However this past week, during the semesterly English interview test she really showed an improvement. She answered the questions perfectly and with real confidence. She even managed to show a smile. I was a little taken aback by it all. The last time I attended this school was back in early October. Was this the same student? Or was the cold weather getting to me? After the test, I talked with her English teacher who confirmed that other teachers had been similarly surprised with her dramatic change. I hope she continues to build on her newfound confidence going into the next academic year. And I hope she’ll inspire a few of her classmates to do the same.

Junior High School Recitation Contest

(Written back in October 2019)

My area’s annual JHS recitation contest took place in the second week of October. Nine students  from my three assigned schools participated in the competition. During the past couple of months my lunchtimes have consisted of scoffing down my lunch and then tutoring students.

Each student has a different way of learning. But my “process” is to start off with them reading the text, checking their pronunciation and slowly building their confidence with the material. Then moving onto memorisation and intonation. And then finally progressing onto conveying emotion and body language. My assigned schools rotate on a weekly basis, meaning that I sometimes have a three week gap in-between visits to particular schools. But it’s always interesting to see how far students have progressed after each visit. Admittedly some take it more seriously than others, but on the actual day of the contest they all managed to give their best performance.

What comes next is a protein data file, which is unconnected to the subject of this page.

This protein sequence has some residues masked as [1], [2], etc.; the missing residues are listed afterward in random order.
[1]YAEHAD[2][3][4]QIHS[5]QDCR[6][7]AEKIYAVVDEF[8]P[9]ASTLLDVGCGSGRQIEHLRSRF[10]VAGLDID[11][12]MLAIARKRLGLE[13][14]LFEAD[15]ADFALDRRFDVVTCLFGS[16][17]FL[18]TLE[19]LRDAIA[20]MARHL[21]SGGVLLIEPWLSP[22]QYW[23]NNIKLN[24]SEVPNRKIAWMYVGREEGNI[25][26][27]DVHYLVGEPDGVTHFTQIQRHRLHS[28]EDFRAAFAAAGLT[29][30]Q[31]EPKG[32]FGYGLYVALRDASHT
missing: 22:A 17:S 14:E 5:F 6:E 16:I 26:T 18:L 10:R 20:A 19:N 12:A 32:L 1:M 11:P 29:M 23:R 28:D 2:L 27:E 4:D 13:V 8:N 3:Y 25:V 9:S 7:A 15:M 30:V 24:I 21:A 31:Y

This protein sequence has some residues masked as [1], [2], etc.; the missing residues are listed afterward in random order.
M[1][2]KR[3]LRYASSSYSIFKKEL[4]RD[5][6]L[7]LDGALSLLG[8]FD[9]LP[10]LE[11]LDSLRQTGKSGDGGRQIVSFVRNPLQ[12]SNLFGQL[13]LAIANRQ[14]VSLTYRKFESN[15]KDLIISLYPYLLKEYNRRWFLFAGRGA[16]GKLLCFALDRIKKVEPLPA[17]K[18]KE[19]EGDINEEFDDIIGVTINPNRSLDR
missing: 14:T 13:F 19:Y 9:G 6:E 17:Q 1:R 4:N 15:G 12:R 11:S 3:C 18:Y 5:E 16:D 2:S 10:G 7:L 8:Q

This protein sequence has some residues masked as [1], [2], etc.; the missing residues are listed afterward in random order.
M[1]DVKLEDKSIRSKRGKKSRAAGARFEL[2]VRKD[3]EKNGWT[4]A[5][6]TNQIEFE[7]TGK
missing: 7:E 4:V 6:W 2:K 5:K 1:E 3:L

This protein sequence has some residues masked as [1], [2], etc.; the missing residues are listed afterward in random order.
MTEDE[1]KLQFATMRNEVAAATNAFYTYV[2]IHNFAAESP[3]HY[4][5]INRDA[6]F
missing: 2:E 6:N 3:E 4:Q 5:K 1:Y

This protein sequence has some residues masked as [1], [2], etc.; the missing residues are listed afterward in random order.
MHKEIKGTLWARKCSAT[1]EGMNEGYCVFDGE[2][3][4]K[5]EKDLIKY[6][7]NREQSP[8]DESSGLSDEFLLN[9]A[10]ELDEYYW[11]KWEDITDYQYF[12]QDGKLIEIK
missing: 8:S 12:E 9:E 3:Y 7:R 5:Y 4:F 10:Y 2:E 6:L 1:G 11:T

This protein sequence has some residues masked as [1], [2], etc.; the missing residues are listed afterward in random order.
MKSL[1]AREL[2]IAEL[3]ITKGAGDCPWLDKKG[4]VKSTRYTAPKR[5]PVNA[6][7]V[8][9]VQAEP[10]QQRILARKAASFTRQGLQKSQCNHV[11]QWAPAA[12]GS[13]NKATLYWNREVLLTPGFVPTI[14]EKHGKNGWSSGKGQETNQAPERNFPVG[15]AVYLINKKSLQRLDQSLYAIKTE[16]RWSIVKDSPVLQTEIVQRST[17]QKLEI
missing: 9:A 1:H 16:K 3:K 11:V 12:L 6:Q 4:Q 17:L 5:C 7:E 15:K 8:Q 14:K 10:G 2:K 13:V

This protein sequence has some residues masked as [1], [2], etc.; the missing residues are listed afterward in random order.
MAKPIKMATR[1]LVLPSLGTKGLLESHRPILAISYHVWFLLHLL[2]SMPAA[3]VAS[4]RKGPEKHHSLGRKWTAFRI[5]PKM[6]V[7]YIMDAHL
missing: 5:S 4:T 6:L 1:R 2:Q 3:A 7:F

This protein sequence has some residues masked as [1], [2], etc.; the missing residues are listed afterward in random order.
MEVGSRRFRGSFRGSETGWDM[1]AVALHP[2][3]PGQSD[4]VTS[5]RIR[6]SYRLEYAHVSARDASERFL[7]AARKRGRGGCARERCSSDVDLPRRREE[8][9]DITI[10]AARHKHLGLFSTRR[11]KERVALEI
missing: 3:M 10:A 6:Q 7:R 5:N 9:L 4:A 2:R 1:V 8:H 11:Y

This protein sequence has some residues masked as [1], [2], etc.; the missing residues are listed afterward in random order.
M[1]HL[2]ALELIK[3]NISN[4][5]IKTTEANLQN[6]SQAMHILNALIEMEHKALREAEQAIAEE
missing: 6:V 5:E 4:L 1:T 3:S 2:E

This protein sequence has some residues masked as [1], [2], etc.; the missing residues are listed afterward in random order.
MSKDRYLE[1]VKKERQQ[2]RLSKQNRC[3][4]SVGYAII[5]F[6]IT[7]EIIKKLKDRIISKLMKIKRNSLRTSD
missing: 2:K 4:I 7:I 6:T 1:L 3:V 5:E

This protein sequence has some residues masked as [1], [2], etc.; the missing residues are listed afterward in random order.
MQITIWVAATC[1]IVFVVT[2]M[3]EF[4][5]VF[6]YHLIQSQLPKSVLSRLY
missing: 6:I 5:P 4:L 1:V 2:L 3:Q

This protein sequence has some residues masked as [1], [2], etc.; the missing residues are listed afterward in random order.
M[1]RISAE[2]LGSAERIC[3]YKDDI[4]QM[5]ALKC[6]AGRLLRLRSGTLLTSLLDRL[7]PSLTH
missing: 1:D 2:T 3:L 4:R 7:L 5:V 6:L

It’s a highly rewarding experience watching a normally quiet student dramatically perform Malala Yousafzai’s UN speech in front of a sizeable audience. That particular student managed to claim the top prize in the third grade competition and will be participating in the prefectural contest later this year. Her family and her school’s principal let out a hushed cheer as her name was announced. The win means that her school will retain the trophy and continue its winning streak. In fact, I actually tutored her older sister three years ago, whose name is still adorned on the trophy. Her mother thanked me and the principal shook my hand while enthusiastically saying something along the lines of “Same again next year, please”.

Out of the nine students that participated, four of them managed to get a prize. In fact all the top spots in the third grade contest were awarded to my students. Naturally, a few tears were shed by those that had missed out on a podium spot. But I was very proud of them all. And while their JTEs excessively thanked me for my contribution and tutoring, at the end of the day it’s the students’ own effort and determination that got them on the stage and speaking English.